His philosophy is to support or initiate a shift in literay study from work, which is the objects of literary study (novels, plays, poems, and the written word in general), to text, which is a complex of relations among readers, writers and critics as well as a complex of activities...
His philosophy is to support or initiate a shift in literay study from work, which is the objects of literary study (novels, plays, poems, and the written word in general), to text, which is a complex of relations among readers, writers and critics as well as a complex of activities which include, reading, writing, intertextuality and production. In other words, "work" is an object or product and "text" is the production, consumption and inter-relations of that product.
This shift from work to text, comes from Marxist, Freudian and Structuralist background. The Marxist influence is the shift from product (commodity) to production (labor value, self-production). The concept of "text" is complex. From the Freudian (or Lacanian) influence, we get the "work" as that which is displayed - like a painting - and the "text" as the act of painting, relations among/between other paintings, paintings and the methodology of art. This would be the visual equivalent of intertextuality. Intertextuality is simply the relationships amongst all text, held together by metaphor, pun, metonymy, allegory, and direct reference.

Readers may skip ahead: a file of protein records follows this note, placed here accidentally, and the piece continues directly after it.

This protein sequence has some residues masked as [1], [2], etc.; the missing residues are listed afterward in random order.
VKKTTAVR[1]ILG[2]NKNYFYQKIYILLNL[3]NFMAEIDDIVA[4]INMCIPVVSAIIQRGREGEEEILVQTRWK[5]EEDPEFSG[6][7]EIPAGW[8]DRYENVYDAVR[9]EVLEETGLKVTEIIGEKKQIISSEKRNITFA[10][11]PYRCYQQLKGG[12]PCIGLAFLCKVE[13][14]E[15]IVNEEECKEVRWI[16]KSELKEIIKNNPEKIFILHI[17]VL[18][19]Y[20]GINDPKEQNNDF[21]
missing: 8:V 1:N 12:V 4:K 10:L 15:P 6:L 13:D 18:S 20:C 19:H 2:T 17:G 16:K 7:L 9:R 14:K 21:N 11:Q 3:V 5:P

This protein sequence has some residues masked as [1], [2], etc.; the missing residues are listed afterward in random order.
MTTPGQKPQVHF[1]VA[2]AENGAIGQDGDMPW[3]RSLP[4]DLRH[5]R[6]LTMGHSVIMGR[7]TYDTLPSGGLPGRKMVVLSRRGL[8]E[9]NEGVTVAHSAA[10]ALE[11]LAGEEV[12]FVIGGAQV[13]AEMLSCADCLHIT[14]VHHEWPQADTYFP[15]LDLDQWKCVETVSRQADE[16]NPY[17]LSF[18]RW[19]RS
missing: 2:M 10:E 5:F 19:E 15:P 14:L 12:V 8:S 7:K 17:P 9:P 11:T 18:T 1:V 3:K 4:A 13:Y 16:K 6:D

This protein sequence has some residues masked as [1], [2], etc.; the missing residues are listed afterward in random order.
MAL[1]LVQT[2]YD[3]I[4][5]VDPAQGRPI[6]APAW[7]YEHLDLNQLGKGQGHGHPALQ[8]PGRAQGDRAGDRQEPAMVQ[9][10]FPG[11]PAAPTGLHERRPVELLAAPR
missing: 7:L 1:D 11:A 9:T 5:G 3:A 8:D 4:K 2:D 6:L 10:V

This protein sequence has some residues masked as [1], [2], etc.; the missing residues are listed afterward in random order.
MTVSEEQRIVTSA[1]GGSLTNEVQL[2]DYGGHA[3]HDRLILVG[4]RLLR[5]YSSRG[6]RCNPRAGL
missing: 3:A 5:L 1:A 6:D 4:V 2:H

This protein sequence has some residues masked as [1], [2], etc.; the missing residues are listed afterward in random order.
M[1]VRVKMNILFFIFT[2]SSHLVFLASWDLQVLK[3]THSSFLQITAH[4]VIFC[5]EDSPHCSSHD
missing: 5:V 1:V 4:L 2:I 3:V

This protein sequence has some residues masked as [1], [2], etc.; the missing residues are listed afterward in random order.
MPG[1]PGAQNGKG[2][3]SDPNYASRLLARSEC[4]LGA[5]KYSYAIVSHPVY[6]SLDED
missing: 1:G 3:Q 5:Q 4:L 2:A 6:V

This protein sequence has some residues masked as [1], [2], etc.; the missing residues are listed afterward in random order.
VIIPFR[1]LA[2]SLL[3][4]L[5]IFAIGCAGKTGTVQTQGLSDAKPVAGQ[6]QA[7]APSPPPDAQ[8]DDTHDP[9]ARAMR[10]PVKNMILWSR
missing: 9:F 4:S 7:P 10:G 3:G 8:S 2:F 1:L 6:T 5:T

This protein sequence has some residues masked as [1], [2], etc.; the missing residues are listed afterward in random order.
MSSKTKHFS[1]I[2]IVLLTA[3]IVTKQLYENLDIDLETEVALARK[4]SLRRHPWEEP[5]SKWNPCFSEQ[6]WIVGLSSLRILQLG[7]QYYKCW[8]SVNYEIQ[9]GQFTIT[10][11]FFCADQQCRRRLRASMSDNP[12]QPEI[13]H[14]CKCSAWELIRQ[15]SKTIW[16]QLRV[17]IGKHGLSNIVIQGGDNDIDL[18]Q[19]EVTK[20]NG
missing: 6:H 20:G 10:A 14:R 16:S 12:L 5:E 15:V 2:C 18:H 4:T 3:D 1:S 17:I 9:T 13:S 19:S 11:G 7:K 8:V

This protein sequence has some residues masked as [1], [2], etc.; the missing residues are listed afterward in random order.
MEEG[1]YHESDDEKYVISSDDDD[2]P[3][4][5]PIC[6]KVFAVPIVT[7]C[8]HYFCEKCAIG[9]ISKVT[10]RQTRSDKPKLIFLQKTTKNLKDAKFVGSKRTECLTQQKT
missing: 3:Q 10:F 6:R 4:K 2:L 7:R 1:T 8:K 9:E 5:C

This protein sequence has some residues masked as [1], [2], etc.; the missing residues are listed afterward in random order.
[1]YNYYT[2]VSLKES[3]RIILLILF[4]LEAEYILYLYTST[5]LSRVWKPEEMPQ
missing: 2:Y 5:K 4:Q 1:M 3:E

Work is a thing. Text is a doing. Work is an object. Text is creating and engaging objects. So, Barthes' philosophy here, is to shift literariness from objects (in a sense, the actual books themselves) to the relations among them - intertextuality. By doing so, Barthes aims to put the production of meaning in the hands of the reader. Barthes' sees this as giving the reader an equal share with the author in producing, or interpreting, the meaning of a work. There is also an anti-patriarchal and anti-"author"-ity here. By liberating the work from the grips of the author, the reader becomes an equal participant in the process: to join the reader and writer in a single signifying process.
To sum up, Barthes aims to break away from the imposed authority of the author and to focus more on the production and relations of literature (this includes reading) instead of focusing on the objects of that production.